Response to Jeffrey Zeldman of the WSP
Tuesday November 7th, 2000
It didn't take long for the Web Standards Project to come out with yet another hilarious piece of rambling.
Mr. Zeldman writes, "The petition by David Flanagan asks Netscape to release a standards-compliant browser, as promised. And as part of that, to incorporate bug fixes which already exist, due to the work of Mozilla engineers. That's anti-Mozilla bias? I can't follow your logic."
Did I mention anti-mozilla bias in my article, in regards to the Flanagan petition? No. Did I say anything about anti-Mozilla bias in my piece at all? No. I don't even know how to respond to arguments against comments I never made. Maybe that's because Mr. Zeldman has no idea who he is directing his comments towards.
Mr. Zeldman seems to equate my opinions on my site with the opinions of anyone and everyone else. He states, "Now someone else criticizes Netscape's implementation of your work...." and "I believe you owe it to yourselves..." and "If you don't want Netscape to bring consumers the best possible fruit of your labors, then why have you labored so long and so hard?" and "I don't think your attitude will serve you well in the marketplace...".
Who are you talking to, Jeffrey? If you want to address Netscape, address them. If you want to address mozilla.org, address them. If you want to address me, aim your comments at me, and stop obfuscating by implying that I speak for anyone other than myself.
In regard to Mr. Zeldman, I only made the specific charge that he neglected to actually examine Netscape 6's standards compliance before making his comments in Dave Flanagan's petition. Not surprisingly, Mr. Zeldman didn't answer the charge in his piece.
Mr. Zeldman writes, "Now someone else criticizes Netscape's implementation of your work, and instead of seeing it as support for the work you've done, you attempt to demonize the author."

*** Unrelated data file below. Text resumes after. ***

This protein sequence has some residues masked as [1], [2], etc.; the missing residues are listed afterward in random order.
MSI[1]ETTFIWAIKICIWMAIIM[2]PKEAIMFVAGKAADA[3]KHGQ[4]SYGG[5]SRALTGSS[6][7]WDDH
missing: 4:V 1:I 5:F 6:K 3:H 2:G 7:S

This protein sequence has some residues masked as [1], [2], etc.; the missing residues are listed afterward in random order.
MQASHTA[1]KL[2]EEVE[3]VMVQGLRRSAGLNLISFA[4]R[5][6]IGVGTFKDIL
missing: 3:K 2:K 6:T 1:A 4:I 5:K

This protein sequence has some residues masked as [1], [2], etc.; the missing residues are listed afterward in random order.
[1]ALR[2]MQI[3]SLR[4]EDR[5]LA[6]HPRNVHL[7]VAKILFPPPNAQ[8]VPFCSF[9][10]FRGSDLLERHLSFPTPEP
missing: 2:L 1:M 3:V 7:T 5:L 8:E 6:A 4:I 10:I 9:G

In fact, Jeffrey, David Flanagan chose to not mention the fact that Netscape 6, in its current form, would be the most standards compliant browser on the market. He doesn't give any indication of how Netscape 6 stacks up against IE 5.5 Win or IE 5.0 Mac. In fact, he specifically gives the impression, in the title of his piece, that Netscape 6 is utterly non-compliant ("Netscape Navigator 6.0 to Fail Standards Compliance"). In Mr. Flanagan's piece, I see no support for the work that has been done *at all* (except for the patches for the bugs that he has an interest in). I am not alone in this assessment. Many Mozilla/Netscape developers felt that Mr. Flanagan's comments were extremely one-sided, unfair, and utterly out of touch with the development process. But Mr. Flanagan doesn't just paint an untrue picture of Netscape 6's standards compliance. He then uses this incomplete information to encourage others to support his view. And on top of that, he encourages them to tell Netscape to stop the release of their product, when they have RTM candidates! The audacity!
Mr. Zeldman, who railed against name-calling in my piece, recommends that I see a psychiatrist. But it seems that I'm arguing with someone who is himself arguing against his own made-up version of my statements. Someone who addresses me in the plural. Who seems to extract content from Dave Flanagan's article that doesn't exist. You make the call.
Jeffrey is right about one thing. We can't communicate at all. I can't communicate with someone who twists my words so transparently, who seemingly makes up facts to suit his opinions, and who refuses to investigate the truth about Netscape 6's standards compliance.
Do the tests. Netscape 6, when released, will be the most standards compliant browser on the market. And the WSP will still be led by a gentleman who seems to have no interest in basing his opinions on facts.
#42 Re: What are Mr. Zeldman's real motives?